I employ the excess-tail ratio to recalibrate Impact Factors for 25 selected journals in management and economics. The excess-tail ratio is less than 1 (and often << 1) for all but two sample journals. This is consistent with an overstatement of raw journal Impact Factors resulting from their sensitivity to small numbers of highly cited articles, and an inability to discriminate the shapes of the underlying journal citation distributions. Thus, while journal Impact Factors in management and economics are driven by citations to the journals’ small number of influential h-core articles, more typically their citations are to one of the large number of infrequently cited h-tail articles they publish. Moreover, adjusted Impact Factors (IF) produce rankings that differ (often substantially) from the raw rankings, and are more consistent across two- and five-year time horizons.


The excess-tail ratio and IF thus appear to provide useful complements to journal Impact Factors in assessing journal impact and quality, particularly given the increasing use of journal Impact Factors in the evaluation of individual scholarly output. Journal Impact Factors adjusted by these ratios carry additional information derived from journal citation distributions. As a result, IF would appear to afford a more accurate single-number metric for the evaluation of journals and the authors who publish in them.


  • · Baum, J. A. C. (2011). Free-riding on power laws: Questioning the validity of the Impact Factor as a measure of research quality in organization studies. Organization, 18 (4), 449-466.
  • · Garfield, E. (2006). The history and meaning of the journal impact factor. Journal of the American Medical Association, 295 (1), 90-93.
  • · Hirsch, J. E. (2005). An index to quantify an individual’s scientific research output. Proceedings of the National Academy of Sciences of the United States of America, 102 (46), 16569-16572.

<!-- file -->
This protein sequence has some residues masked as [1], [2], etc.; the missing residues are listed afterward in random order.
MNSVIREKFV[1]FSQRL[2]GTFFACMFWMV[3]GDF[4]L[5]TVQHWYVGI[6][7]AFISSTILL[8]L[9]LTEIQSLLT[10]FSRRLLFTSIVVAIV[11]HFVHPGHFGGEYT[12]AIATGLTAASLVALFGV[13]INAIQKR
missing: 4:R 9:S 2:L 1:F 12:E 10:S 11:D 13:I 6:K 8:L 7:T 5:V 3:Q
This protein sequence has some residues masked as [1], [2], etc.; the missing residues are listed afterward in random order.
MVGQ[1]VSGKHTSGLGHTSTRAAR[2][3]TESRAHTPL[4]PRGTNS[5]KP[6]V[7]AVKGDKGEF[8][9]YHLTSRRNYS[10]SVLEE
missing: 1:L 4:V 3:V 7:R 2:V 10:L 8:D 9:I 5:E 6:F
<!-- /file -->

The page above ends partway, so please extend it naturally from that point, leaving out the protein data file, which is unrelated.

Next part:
• · Institute for Scientific Information (1994). The ISI Impact Factor. Thomson Scientific. Retrieved from: http:// services/science/free/essays/impact_ factor/
  • · Monastersky, R. (2005, October 14). The number that is devouring science. Chronicle of Higher Education.
  • · Reedijk J., & Moed, H. F. (2008). Is the impact of journal impact factors decreasing. Journal of Documentation, 64 (2), 183-192.
  • · Rousseau, R. (2006). New developments related to the Hirsch index. Science Focus, 1, 23-25 (Chinese). English translation retrieved from:
  • · Wilhite, A. W., & Fong, E. A. (2012). Coercive citation in academic publishing. Science, 335 (6068), 542-543.
  • · Ye, F. Y., & Rousseau, R. (2010). Probing the h-core: An investigation of the tail-core ratio for rank distributions. Scientometrics, 84, 431-439. doi: 10.1007/s11192-009-0099-6
  • · Zhang, C. T. (2009). The e-index, complementing the h-index for excess citations. PLoS ONE, 4 (5), e5429.
  • · Zhang, C. T. (2013). The h’-Index, effectively improving the h-Index based on the citation distribution. PLoS ONE, 8 (4), e59912.



In response, researchers increasingly emphasize publishing in journals with high Impact Factors rather than journals that might be more appropriate for their research, and may alter the kind of studies conducted to accommodate the predilections of such journals. This emphasis on Impact Factors has led some observers to comment that what a researcher contributes to our understanding is in danger of becoming less important than where it is published (Monastersky, 2005). This attention has also encouraged coercive editorial strategies to manipulate the system (Reedijk and Moed, 2008; Wilhite and Fong, 2012), as well as publisher policies to combat them (see, e.g., impact-factor-ethics-for-editors/).